American investment bank Morgan Stanley finally threw its hat into the ring, buying Advantage Home Loans this month. Also across the Atlantic, General Motors is shedding its commercial lending arm and rumours circulate over what will happen with GMAC-RFC, which reached top 10 lender status in the UK for gross mortgage lending this year.

The sub-prime market has had a bumper year. Several high-street names have been linked or have confirmed they will enter the market, including Cheltenham & Gloucester, Derbyshire Building Society and mortgage broker Savills Private Finance. Alliance & Leicester and First Active announced moves into buy to let.

Savills director Simon Jones says: “There are some lenders who deal with sub-prime quite well and others not so well so there is definitely an opportunity in the market for new entrants to be less restrictive on criteria in this sector.”

Riding on the back of the success of the niche markets has been the way to survive survival for packagers. There were predictions at the end of last year that packagers would soon be a thing of the past. However, Mortgages plc coined a new phrase in July – super-packager. This was a term for packagers that would dominate the industry and establish themselves as lenders or mortgage clubs.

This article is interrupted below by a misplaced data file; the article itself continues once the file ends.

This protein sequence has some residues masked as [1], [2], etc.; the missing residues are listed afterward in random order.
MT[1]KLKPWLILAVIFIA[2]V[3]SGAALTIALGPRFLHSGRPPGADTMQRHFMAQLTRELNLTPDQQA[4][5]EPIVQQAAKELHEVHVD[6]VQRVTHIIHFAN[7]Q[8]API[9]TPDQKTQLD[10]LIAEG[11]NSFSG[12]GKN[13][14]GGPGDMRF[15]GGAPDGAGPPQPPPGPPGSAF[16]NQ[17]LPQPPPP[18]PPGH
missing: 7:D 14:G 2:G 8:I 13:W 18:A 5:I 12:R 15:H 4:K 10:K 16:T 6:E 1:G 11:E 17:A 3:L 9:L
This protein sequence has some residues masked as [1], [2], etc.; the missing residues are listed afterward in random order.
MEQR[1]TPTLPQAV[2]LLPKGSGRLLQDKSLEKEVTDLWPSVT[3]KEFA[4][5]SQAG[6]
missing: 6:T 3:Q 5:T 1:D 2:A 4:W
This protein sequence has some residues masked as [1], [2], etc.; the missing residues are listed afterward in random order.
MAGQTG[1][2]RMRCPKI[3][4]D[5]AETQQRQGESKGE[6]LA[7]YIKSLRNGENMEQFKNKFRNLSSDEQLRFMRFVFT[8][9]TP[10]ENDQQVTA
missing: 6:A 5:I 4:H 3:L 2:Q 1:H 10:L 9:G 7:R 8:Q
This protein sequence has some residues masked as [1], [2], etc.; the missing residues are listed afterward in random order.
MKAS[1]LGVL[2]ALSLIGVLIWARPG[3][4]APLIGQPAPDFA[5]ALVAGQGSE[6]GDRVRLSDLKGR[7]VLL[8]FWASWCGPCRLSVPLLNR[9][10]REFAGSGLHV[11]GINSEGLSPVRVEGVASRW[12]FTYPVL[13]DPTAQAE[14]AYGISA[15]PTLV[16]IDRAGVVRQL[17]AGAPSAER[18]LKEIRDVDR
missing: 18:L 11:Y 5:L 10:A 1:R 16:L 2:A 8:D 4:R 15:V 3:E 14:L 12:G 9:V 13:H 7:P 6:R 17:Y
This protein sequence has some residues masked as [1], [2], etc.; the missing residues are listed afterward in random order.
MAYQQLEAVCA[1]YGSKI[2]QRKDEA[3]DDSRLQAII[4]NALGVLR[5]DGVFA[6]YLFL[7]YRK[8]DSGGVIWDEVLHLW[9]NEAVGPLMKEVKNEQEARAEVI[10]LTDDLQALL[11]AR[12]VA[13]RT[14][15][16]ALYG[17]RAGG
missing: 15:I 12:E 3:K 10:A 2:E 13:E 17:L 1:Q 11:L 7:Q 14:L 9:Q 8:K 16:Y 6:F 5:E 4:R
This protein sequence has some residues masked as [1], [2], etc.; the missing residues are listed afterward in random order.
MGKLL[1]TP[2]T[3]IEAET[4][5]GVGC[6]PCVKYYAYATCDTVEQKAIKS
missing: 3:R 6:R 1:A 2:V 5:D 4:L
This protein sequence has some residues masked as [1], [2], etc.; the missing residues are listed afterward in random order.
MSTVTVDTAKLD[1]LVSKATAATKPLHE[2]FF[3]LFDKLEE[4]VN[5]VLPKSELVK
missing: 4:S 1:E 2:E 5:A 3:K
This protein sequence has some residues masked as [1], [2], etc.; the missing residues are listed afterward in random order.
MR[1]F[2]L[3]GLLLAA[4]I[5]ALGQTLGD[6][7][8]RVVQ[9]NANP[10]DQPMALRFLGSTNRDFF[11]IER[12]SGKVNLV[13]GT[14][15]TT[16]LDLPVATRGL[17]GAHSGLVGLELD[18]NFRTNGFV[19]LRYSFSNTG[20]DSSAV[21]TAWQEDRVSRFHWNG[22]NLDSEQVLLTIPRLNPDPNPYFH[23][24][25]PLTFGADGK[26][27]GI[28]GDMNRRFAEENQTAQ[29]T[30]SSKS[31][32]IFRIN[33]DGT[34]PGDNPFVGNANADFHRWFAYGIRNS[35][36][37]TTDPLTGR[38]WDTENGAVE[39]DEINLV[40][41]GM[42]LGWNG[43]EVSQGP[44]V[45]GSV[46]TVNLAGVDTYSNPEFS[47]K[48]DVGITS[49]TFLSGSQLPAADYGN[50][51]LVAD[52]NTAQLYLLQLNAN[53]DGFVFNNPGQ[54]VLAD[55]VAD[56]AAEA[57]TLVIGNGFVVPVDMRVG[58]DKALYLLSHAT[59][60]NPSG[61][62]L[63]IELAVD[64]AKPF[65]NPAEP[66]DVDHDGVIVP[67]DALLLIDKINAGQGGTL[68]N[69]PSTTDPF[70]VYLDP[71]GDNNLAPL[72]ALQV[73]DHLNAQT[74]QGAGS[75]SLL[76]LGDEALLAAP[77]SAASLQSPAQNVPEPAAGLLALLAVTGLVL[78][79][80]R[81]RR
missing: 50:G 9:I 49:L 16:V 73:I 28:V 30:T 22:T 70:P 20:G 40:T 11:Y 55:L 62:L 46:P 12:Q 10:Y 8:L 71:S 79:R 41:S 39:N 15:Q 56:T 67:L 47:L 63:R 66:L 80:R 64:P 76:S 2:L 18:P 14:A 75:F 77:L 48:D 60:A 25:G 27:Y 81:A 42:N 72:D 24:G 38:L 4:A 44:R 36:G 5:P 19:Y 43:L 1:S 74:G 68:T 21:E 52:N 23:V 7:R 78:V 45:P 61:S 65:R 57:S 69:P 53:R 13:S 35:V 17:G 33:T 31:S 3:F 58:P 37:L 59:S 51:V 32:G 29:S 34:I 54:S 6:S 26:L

The first-time buyer market had a rough ride. Bank of Ireland and Mortgage Express were both criticised for offering loans up to five times salary. The threshold for stamp duty was raised from 60,000 to 120,000 in the Budget and shared equity plans were given a boost in the pre-Budget report. But John Charcol senior technical manager Ray Boulger says: “The Government should be very proud of itself. Three lenders signing up to shared equity. Wow.”

Charcol rebranded in April and set up a strategic relationship with Hargreaves Lansdown. Hamptons International Mortgages created a similar relationship with Towry Law in September. Neither of the relation-ships was created because of the anticipated demand for property Sipps, but they must be wondering what the industry is going to do after the Chancellor knocked that on the head last week.

Paragon Mortgages chief executive John Heron says: “If they can do that to Sipps, why would they not do it to home information packs and pull the rug from underneath us for a second time?”

A firm date for the introduction of Hips has been set for June 1, 2007, much to the chagrin of the Council of Mortgage Lenders which warned the Government that a summer launch date could destabilise the market as sellers try to avoid the cost of Hips and sell before June.

The industry is optimistic that next year will be calmer but it awaits to see what will happen with Hips and whether the intermediary market has to reinvestigate its relationships with solicitor and accountancy firms to secure market share. The impact of Gordon Brown’s Sipp shock has yet to be measured.

Among the news stories that made you wonder if Jeremy Beadle was around, in September, Nick Hancock, the host of TV’s They Think It’s All Over, joined Earth Mortgages as sales and marketing director. Perhaps 2006 will see more celebrity arrivals in the glamorous mortgage business.